When using a serial port with the Linux serial module 8250, you are usually limited to the predefined baud rates in the driver. If you are using a serial card with a non-standard clock, most applications will not be able to use the non-standard baud rates without some modifications. Here are some steps to use for a quick and easy way to get around this.
Determine what clock speed your serial card is using. Divide this speed by 16 (UART samples 16 clock pulses), this will be your “base baud” as it is the highest baud rate achievable.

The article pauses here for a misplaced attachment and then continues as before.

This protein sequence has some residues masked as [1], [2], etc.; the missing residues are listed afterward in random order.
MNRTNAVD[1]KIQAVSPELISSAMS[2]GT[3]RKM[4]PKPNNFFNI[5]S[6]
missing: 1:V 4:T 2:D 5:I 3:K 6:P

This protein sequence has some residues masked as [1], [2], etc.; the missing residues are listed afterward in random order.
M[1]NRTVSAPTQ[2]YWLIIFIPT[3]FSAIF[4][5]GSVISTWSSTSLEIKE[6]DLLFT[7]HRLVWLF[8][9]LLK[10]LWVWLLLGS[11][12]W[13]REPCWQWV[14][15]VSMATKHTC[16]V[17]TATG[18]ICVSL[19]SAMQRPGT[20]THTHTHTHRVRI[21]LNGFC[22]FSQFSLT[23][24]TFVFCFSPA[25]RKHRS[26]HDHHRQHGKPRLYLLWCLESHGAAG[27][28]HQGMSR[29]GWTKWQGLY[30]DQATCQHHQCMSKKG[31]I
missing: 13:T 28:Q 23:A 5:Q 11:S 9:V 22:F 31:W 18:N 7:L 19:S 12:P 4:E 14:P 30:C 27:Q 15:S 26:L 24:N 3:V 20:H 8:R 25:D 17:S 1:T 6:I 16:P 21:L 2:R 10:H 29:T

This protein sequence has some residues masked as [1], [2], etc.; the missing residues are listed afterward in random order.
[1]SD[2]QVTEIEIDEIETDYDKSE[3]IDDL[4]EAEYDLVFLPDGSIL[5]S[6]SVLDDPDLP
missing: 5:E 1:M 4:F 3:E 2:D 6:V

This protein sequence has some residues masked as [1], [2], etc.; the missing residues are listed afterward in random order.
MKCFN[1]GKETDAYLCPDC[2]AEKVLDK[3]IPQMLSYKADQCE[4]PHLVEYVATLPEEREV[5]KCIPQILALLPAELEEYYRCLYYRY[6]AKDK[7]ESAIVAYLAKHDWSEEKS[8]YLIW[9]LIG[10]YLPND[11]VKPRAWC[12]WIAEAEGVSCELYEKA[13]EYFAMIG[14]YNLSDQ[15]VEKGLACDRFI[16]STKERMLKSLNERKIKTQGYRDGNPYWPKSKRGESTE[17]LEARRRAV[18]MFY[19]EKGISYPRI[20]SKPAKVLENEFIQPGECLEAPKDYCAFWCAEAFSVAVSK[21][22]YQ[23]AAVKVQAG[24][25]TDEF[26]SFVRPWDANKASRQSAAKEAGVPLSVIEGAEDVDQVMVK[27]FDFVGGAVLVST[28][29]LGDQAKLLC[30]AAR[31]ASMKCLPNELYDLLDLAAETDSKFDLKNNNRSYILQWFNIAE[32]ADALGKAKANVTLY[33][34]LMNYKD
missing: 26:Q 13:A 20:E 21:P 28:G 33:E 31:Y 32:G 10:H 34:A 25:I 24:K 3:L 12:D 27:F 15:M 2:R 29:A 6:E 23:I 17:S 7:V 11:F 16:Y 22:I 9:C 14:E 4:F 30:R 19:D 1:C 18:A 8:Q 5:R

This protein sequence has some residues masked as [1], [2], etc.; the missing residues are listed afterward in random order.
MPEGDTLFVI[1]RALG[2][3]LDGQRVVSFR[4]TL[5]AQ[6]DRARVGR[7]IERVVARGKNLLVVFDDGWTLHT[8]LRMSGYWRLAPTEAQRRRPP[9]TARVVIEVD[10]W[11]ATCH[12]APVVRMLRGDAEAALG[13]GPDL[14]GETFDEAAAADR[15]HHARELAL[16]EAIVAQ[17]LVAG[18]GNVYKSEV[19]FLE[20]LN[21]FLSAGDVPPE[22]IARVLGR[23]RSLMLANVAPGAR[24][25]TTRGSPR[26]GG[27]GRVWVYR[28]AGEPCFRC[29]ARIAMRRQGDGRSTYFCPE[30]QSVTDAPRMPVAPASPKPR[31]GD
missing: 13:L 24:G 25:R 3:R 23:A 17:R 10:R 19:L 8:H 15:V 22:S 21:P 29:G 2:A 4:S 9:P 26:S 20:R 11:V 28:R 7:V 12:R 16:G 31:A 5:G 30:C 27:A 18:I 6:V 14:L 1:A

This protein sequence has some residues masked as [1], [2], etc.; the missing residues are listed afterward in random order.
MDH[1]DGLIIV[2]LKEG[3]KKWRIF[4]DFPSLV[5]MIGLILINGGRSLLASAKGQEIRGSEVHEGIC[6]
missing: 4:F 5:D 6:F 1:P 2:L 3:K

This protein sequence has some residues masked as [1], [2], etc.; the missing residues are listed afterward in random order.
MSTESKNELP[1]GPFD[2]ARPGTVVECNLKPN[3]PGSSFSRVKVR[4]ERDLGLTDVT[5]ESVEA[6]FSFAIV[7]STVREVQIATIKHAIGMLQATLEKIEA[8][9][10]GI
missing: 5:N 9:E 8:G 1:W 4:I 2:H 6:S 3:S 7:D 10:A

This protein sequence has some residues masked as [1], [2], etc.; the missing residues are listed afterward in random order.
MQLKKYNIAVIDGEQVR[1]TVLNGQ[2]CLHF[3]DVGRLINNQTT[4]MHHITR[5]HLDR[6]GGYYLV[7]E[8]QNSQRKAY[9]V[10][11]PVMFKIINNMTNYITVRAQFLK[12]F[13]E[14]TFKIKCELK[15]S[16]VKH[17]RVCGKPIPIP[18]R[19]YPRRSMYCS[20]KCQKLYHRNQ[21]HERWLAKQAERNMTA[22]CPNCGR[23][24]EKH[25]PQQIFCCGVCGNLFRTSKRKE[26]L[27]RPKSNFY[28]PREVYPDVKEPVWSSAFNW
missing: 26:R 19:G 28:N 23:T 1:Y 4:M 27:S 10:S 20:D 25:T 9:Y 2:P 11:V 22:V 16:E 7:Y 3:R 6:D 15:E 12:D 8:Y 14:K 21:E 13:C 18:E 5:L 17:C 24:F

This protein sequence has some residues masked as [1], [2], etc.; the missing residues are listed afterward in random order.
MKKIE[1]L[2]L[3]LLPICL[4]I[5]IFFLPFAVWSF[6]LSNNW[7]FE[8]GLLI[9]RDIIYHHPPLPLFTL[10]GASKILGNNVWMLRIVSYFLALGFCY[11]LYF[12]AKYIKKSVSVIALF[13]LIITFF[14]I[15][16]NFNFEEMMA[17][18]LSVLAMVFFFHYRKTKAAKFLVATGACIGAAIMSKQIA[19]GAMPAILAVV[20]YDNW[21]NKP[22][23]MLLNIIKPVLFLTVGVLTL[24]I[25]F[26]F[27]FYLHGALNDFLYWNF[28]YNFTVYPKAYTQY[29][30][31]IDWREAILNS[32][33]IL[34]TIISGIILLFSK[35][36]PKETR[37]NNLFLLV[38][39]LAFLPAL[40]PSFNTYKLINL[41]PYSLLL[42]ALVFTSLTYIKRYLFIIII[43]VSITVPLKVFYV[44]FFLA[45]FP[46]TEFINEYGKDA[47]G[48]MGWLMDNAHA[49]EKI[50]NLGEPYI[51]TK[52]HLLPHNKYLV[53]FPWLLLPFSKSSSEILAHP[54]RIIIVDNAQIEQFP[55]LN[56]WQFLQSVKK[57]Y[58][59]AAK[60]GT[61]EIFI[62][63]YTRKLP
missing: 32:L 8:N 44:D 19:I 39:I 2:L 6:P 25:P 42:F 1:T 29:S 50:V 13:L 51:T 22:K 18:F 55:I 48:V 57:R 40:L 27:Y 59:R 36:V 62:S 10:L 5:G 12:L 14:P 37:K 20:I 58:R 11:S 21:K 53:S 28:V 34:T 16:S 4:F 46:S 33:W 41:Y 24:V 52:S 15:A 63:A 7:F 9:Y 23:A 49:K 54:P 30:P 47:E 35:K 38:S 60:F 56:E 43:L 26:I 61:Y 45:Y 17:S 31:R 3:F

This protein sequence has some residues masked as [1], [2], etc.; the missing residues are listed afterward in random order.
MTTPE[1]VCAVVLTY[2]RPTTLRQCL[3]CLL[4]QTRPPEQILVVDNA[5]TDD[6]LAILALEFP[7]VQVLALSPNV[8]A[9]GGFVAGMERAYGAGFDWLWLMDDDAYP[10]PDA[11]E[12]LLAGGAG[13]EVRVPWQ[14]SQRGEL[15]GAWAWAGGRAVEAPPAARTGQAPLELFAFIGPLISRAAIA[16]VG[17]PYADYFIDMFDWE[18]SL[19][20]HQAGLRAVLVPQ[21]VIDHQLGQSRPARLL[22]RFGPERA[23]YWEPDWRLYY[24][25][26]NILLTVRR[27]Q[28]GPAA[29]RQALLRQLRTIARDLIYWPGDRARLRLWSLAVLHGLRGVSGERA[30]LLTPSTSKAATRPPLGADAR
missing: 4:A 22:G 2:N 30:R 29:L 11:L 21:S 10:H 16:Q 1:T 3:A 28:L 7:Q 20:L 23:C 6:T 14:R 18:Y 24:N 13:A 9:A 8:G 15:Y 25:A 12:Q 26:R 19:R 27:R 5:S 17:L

Here is an example on how to set a baud rate of 500,000 bps using our XP014 serial card (Xtreme/104-Plus 8 port RS-232/422/485). This card has a 48 MHz clock installed.
# setserial /dev/ttyS# Baud_base 3000000 // 48,000,000 divided by 16
# setserial /dev/ttyS# spd_cust // turns the spd_cust flag ON
# setserial /dev/ttyS# divisor 6 // spd_cust will use a divisor of 6
3,000,000 divided by 6 equals 500,000
spd_cust is a special flag used by setserial. It uses the baud rate defined by “Baud_base” divided by “divisor” whenever a baud rate of 38400 bps is called in the application.
In this example, whenever you set the baud rate to 38400, the actual baud rate will be 500,000 bps.
Originally from kdb309: Setting a Custom Baud Rate in Linux (2.6.x Kernel)